Vosper: Four things bike shop owners can do right now to increase 2019 revenues

Last time we looked at beefing up the service department and using bike fitting as ways to drive new revenues to your retail business. The series concludes with ideas for using bike hire and used bikes, either as  mechanisms to stimulate more new bike sales or as freestanding profit centres.

These ideas have already achieved a measure of success among US and Canadian retailers and may be applicable (or adaptable) for Cycling Industry News subscribers in other markets as well.

3 > BIKE HIRE

Bike hire or rental has been a small but steadily growing practice among US dealers in the past decade, and one which shows no signs of slowing.

The relatively new option of adding e-bikes into the mix only increases the value of the opportunity. The key, retailers agree, is to find the right programme and model mix for your market area.

In addition to the obvious market of local tourists interested in sightseeing, I’ve spoken with dealers who keep a fleet of off-road rentals for out-of-town visitors to mountain biking hot spots. There are even shops in Kona, Hawaii that make an entire side business of renting high-end triathlon bikes and related gear for the Ironman World Championships (and presumably for other events) each year. And at least one retailer tells me that they’ve struck a profitable relationship to provide and service hire fleets for one or more local hotels.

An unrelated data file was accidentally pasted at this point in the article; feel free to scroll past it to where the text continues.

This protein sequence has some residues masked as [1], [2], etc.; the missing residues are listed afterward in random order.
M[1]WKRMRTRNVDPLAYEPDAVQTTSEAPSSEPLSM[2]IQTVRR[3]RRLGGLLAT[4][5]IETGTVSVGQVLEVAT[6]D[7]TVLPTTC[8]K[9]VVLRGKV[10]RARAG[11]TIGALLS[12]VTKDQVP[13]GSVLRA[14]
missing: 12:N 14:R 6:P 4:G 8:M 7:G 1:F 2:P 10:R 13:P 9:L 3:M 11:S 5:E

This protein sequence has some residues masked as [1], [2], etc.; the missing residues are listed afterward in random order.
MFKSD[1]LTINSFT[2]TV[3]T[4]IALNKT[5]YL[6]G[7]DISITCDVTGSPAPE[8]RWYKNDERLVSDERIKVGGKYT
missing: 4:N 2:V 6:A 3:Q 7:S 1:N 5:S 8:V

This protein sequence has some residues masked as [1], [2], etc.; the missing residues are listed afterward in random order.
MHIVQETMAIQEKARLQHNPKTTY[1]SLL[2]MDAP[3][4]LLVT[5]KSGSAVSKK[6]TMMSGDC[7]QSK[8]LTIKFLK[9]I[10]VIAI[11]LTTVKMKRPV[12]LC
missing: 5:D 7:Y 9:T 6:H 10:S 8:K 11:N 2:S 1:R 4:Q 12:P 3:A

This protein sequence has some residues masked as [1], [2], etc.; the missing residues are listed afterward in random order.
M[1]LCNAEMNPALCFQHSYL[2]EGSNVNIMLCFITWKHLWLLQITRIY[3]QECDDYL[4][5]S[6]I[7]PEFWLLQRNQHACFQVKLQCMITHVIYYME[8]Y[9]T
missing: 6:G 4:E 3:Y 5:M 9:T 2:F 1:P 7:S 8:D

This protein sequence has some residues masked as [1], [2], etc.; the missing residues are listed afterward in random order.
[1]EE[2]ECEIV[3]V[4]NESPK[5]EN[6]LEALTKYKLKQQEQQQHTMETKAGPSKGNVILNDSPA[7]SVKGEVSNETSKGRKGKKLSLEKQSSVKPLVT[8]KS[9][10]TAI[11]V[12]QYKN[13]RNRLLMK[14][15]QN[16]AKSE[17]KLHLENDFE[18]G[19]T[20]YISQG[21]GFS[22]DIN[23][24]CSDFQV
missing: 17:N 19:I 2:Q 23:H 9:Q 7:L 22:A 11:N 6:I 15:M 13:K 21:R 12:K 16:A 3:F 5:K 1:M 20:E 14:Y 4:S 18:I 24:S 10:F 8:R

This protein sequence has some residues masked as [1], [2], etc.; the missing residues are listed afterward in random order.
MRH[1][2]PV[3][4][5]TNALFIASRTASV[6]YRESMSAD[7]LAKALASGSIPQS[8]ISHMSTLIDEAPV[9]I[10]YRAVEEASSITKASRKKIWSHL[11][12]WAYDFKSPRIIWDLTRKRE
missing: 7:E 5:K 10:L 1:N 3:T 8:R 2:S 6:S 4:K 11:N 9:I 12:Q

The point is that like bike sales themselves, bike hire opportunities are where you find them. The business mechanics or bike hire are simple enough. You create a fleet, let cyclists know about it, hire the bikes out, then recoup your initial costs by selling the fleet at the end of the season.

4 > USED BIKE SALES

Used bicycles are a common, heavily depreciated, not especially profitable commodity. So why would a bike shop want to be in the used bike business in the first place? The answer is that they don’t, especially.

Virtually every retailer I’ve spoken to about this topic agrees the sole purpose of taking in a used bike is to facilitate the sale of a new one. And increasingly, that’s exactly what they’re doing. And why.

Faced with the option of owning yet another “N+1” bike (and the likely spousal disapprobation that so often accompanies it) or the tedious chore of listing/ selling/ cleaning/ packing/ shipping the old bike before the new one is purchased, many cyclists are only too happy to have the dealer take the old bike in trade as part of the acquisition of a  shiny new one.

Stateside, the trade-in process is often abetted by the website, Bicycle Blue Book (in the US, a “Blue Book” is a price comparison guide for cars or other resalable items rather than a governmental document or report). The BBB lists a generally agreed-to-be-fair trade-in price for the used bike by year and condition.

The point is to turn the used bike quickly and move on to the next sale. But the net result is an easier transaction for the customer and a potentially incremental sale for the shop. Everybody wins. The used bike is taken in and promptly cleaned and prepped, photographed, boxed and posted for sale…possibly on eBay, possibly among BBB’s own listings.

Find the first part of Rick Vosper’s article here, or pick up a copy of Cycling Industry News’ first mag of the year (01 2019). Find more of Vosper’s articles on www.cyclingindustry.news. Stay tuned for more from Vosper in the next edition of CIN.